Referring to FIG. 3, in the organic electroluminescent device 30 of the present invention, a hole injection layer 33 a may be further formed between the hole transport layer 33 b and the anode 32. Formation of the hole injection layer 33 a reduces contact resistance between the anode 32 and the hole transport layer 33 b and improves the hole transporting capacity of the anode 32 with respect to the light emitting layers 34, 34′, thereby improving the overall device characteristics. The organic electroluminescent device 30 of the present invention of FIG. 3 also includes charge transport buffer layer 37 positioned as shown in FIG. 3.

As a material for forming the hole injection layer, 4,4′4″-tris(N-3-methylphenyl-N-phenyl-amino)-triphenylamine (m-MTDATA) having the following formula is used.

Also, phthalociane copper (CuPc) having the following formula may be used as the material for forming the hole injection layer 33 a.

The thickness of the hole injection layer 33 a is 100 to 2000 Å. If the thickness of the hole injection layer 33 a is smaller than 100 Å, the amount of injection holes becomes too small to maintain a charge balance. If the thickness of the hole injection layer 33 a is greater than 2000 Å, the driving voltage excessively increases, which is undesirable.

Referring again to FIG. 3, in the organic electroluminescent device 30 of the present invention, an electron injection layer 35 a may be further formed between the electron transport layer 35 b and the cathode 36. In the organic electroluminescent device 30, lithium fluoride (LiF) is used as the material for forming the electron injection layer 35 a, and the thickness of the electron injection layer 35 a is 5 to 20 Å. If the thickness of the electron injection layer 35 a is smaller than 5 Å, deposition of a small amount of the electron injection layer 35 a and uniform deposition are difficult to achieve. If the thickness of the electron injection layer 35 a is greater than 20 Å, electricity does not undesirably flow due to LiF, which is an insulating material.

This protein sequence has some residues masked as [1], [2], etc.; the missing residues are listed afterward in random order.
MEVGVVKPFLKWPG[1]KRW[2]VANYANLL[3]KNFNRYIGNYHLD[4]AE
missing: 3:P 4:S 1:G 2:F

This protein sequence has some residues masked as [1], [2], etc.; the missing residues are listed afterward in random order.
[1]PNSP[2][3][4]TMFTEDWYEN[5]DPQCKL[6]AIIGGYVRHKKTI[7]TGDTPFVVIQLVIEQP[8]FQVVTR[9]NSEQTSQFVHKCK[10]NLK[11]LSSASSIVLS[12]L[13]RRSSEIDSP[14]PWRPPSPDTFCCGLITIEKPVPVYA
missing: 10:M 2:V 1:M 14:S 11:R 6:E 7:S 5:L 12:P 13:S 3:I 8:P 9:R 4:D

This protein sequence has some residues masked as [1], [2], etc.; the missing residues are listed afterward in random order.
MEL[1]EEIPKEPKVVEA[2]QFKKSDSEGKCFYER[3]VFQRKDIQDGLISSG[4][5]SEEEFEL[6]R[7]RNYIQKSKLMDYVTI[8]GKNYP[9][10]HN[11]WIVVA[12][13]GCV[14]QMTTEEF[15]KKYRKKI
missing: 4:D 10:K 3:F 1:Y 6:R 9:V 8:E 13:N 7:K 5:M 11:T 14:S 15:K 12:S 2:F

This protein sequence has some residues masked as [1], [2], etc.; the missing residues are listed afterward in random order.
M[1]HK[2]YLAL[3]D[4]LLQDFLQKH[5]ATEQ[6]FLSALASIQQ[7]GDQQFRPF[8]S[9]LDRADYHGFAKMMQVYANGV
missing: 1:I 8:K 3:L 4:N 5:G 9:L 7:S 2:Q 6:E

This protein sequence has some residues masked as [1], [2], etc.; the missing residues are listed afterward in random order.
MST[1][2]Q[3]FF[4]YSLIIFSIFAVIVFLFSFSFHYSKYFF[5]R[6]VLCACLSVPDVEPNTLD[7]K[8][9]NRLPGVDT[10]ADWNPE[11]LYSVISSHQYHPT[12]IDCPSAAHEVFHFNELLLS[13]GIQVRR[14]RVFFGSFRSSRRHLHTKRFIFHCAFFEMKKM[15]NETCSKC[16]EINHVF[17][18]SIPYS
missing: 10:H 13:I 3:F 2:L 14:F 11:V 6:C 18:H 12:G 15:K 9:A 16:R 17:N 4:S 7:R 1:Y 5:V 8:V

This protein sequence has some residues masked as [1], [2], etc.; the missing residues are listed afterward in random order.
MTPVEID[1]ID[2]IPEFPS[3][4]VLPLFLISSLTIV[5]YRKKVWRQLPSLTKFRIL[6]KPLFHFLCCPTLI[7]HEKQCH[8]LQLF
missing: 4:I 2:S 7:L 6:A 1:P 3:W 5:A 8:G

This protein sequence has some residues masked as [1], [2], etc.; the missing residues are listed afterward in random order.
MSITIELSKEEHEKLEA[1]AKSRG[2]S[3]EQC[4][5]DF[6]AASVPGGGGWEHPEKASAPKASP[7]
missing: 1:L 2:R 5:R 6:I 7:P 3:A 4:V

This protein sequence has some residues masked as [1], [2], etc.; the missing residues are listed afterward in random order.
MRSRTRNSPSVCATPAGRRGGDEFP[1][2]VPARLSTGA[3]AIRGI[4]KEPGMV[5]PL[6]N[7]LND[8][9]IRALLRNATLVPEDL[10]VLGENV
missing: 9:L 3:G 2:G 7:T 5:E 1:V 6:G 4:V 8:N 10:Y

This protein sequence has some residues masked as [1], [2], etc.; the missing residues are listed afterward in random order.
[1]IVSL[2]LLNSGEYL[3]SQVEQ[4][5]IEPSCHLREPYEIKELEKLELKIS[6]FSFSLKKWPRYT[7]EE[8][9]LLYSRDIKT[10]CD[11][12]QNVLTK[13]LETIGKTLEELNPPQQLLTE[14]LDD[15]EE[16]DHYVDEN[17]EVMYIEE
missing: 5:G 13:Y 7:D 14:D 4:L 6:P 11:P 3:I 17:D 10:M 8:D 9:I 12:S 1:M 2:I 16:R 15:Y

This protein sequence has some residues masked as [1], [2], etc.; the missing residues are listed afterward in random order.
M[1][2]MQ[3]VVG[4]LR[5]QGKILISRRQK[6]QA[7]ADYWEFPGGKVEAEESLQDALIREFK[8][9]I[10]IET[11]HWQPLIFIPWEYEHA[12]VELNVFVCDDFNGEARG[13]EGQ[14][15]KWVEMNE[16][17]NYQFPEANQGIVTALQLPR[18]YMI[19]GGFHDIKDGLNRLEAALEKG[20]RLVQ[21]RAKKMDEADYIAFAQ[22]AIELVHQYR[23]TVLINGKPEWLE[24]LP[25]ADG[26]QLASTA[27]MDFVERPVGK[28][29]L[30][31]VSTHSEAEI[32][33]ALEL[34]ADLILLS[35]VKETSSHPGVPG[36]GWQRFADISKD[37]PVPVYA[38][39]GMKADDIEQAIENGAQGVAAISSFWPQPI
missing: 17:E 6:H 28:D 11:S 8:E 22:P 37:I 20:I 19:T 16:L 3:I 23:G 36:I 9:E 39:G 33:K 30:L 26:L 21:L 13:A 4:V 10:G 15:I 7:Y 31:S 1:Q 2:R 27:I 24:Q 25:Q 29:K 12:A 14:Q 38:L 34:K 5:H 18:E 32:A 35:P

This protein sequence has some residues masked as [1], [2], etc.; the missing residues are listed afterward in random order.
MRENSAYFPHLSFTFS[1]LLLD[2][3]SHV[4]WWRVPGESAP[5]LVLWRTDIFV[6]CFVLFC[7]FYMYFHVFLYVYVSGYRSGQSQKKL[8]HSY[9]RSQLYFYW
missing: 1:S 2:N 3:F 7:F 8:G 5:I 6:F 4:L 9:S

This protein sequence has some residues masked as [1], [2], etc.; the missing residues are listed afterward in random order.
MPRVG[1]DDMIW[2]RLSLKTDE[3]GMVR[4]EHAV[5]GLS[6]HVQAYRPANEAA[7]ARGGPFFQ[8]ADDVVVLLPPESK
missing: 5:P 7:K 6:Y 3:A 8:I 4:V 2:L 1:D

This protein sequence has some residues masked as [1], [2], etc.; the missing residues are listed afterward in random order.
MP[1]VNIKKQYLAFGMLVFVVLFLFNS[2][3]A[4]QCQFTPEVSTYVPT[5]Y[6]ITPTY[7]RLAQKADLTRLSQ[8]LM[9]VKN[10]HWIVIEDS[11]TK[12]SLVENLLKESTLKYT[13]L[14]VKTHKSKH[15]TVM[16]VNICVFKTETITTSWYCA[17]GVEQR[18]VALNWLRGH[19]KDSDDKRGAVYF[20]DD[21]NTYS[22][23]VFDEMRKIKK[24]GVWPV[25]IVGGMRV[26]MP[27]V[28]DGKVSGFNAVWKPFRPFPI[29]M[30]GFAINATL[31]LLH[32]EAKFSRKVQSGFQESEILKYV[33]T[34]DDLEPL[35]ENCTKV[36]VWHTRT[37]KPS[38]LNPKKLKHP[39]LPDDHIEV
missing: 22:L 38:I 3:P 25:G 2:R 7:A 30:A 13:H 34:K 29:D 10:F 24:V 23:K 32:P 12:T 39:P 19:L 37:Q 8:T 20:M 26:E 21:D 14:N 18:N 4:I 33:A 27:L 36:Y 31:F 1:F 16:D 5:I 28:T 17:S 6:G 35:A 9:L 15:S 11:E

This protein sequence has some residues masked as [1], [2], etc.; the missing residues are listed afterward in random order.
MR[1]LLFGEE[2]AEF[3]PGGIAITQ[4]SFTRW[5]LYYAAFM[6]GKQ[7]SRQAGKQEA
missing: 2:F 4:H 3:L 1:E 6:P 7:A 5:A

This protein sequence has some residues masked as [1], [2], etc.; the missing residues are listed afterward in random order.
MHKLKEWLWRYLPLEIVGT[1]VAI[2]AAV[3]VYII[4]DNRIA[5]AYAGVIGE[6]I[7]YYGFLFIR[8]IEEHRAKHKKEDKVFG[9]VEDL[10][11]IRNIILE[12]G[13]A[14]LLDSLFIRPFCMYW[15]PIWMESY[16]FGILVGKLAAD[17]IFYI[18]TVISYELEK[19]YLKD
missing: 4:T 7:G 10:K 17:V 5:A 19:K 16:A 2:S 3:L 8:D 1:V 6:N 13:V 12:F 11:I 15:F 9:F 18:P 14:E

The organic electroluminescent device 30 may be manufactured in order of the anode 32, the hole transport layer 33 b, the light emitting layers 34, 34′, the electron transport layer 35 b, and the cathode 36, or in the reverse order, that is, from the cathode 36, the electron transport layer 35 b, the light emitting layers 34, 34′, the hole transport layer 33 b and the anode 32. In the latter case, the substrate 31 is not necessarily formed of a transparent material, and the aperture ratio increases.